CANTON — SUNY Canton faculty members have helped students save an estimated $1,072,840 in three years by using open educational resources with the Southworth Library.
The free-use learning materials are becoming more prevalent as traditional college textbooks continue to rise in price, according to Library Director Cori Wilhelm.
“Even students who plan ahead and save money for college can find themselves in the difficult position of trying to pay for their textbooks,” Wilhelm said. “Every time a faculty member decides to switch to OER, it makes classes more affordable and broadens access to our academic programing.”
SUNY Canton is part of a SUNY-wide OER initiative that began in 2018. During the first year, SUNY Canton students saw an estimated savings of $140,440. During the 2019-2020 academic year, the savings more than doubled to an estimated $394,419. During 2020-2021, the estimate increased to $537,981.
“We found that OER use grew during the COVID-19 pandemic and the shift to remote learning,” Wilhelm said. “During the past year, 4,445 students enrolled in 211 course sections using OER.”
According to the Bureau of Labor Statistics, textbook costs have increased more than 180 percent since 2006. Other estimates indicate that an average full-time, on-campus undergraduate at a four-year school spent $1,240 on books and supplies during the 2019-2020 academic year.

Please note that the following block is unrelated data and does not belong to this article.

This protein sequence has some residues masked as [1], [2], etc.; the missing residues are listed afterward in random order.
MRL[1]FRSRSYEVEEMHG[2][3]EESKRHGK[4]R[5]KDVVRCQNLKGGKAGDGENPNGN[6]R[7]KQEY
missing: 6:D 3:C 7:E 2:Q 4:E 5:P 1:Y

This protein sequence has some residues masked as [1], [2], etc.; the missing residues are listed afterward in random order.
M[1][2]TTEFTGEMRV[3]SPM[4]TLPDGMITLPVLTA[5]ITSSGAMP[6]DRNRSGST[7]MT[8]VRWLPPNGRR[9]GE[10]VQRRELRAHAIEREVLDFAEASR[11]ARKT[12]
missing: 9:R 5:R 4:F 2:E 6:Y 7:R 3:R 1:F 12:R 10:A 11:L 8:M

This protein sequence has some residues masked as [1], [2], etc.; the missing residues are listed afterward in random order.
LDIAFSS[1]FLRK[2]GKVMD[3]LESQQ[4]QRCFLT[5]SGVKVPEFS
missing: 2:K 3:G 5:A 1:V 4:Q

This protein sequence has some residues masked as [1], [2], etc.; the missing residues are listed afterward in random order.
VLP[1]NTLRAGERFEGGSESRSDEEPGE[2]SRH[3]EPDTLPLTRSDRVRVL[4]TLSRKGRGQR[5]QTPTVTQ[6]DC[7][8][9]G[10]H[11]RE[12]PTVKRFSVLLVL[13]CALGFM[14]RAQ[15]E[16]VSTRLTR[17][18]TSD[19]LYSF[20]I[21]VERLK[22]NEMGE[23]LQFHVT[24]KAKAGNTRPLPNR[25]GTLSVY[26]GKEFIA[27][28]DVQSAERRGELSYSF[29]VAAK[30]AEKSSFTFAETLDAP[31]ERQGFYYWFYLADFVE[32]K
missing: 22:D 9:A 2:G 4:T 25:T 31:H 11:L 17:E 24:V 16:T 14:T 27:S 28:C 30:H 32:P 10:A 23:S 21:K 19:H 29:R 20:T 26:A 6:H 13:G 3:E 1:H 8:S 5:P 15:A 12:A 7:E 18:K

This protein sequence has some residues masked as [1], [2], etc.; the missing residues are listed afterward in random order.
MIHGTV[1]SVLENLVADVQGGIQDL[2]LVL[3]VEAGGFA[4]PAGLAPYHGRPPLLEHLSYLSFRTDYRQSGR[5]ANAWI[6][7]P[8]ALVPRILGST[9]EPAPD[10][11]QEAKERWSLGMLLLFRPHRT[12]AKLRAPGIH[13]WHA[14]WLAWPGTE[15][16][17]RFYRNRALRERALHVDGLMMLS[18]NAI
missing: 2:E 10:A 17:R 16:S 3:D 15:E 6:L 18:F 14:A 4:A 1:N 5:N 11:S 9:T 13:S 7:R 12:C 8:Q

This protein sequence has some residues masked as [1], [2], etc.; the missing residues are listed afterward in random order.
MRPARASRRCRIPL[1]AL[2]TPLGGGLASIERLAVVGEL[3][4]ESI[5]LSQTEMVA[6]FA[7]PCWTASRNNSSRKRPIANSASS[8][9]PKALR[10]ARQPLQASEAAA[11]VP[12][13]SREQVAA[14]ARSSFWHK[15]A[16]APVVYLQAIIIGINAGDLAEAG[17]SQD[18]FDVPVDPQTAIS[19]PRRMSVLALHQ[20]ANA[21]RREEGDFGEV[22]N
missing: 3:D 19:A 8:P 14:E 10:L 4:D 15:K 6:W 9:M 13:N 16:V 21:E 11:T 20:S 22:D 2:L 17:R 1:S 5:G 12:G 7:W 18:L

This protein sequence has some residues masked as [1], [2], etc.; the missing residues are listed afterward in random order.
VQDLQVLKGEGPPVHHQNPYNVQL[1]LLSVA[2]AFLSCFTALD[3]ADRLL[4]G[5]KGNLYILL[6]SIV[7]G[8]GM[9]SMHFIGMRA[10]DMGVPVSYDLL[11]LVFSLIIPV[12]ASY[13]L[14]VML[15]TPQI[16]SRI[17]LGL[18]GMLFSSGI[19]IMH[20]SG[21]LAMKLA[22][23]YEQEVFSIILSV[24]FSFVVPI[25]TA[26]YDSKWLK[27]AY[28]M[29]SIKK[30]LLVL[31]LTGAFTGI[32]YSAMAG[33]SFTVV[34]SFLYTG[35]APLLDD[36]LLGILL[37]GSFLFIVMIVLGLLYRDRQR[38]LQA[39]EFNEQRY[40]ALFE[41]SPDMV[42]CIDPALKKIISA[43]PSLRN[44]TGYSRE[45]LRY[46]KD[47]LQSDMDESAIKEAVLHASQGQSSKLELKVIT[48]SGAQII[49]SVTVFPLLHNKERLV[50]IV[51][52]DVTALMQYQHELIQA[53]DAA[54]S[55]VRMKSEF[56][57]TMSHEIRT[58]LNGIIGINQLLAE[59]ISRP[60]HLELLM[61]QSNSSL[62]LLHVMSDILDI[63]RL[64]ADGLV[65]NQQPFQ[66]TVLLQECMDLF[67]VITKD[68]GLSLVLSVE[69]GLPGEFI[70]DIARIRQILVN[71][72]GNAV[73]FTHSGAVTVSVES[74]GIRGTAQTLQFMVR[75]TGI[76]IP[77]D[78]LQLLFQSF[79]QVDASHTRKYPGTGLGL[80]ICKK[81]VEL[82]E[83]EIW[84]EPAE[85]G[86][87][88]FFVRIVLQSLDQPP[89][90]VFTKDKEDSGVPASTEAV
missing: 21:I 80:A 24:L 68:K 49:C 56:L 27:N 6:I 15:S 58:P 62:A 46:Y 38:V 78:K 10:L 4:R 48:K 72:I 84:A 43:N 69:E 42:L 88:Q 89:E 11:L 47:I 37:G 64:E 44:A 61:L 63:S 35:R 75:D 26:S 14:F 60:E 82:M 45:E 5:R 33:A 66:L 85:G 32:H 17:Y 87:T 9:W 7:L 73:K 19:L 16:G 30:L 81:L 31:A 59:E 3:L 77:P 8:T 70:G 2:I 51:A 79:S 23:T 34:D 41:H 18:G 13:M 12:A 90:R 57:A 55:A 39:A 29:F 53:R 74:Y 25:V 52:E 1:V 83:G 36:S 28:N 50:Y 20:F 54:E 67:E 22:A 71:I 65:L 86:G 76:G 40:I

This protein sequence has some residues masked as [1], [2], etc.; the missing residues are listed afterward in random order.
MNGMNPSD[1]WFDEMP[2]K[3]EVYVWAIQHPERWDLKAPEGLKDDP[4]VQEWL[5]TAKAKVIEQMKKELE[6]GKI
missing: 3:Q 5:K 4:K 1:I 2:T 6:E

At SUNY Canton, faculty who teach Anatomy and Physiology courses made the switch from a textbook that cost more than $300. They were able to find an openly licensed replacement resource for the in-demand course.
The popular Applied Psychology program adopted OER for the program’s initial course. “We had 460 students take Introduction to Psychology last year that didn’t have to buy a textbook,” Wilhelm said.
Southworth Library also has an eBook program that offers students access to online texts that are not on the public domain. During the 2020-2021 academic year, the eBook texts were provided for 204 courses and were accessed over 33,500 times, representing an estimated cost savings of $378,000. Traditional printed texts are also held in reserve for students to use as needed. In all, the initiatives covered 86% of the classes offered over the last year, with further growth expected for the future.
In addition to SUNY funding, the effort is supported by SUNY Canton Provost Peggy A. De Cooke and through the Higher Education Emergency Relief Fund, formerly known as the Coronavirus Aid, Relief, and Economic Security Act.
The SUNY Canton College Association, which manages retail and dining operations, partners with eCampus.com to provide traditional textbook purchases, rentals and electronic versions of texts with an emphasis on saving students money. The Campus Store continues to offer a large variety of exclusive campus gear, giftware and course supplies.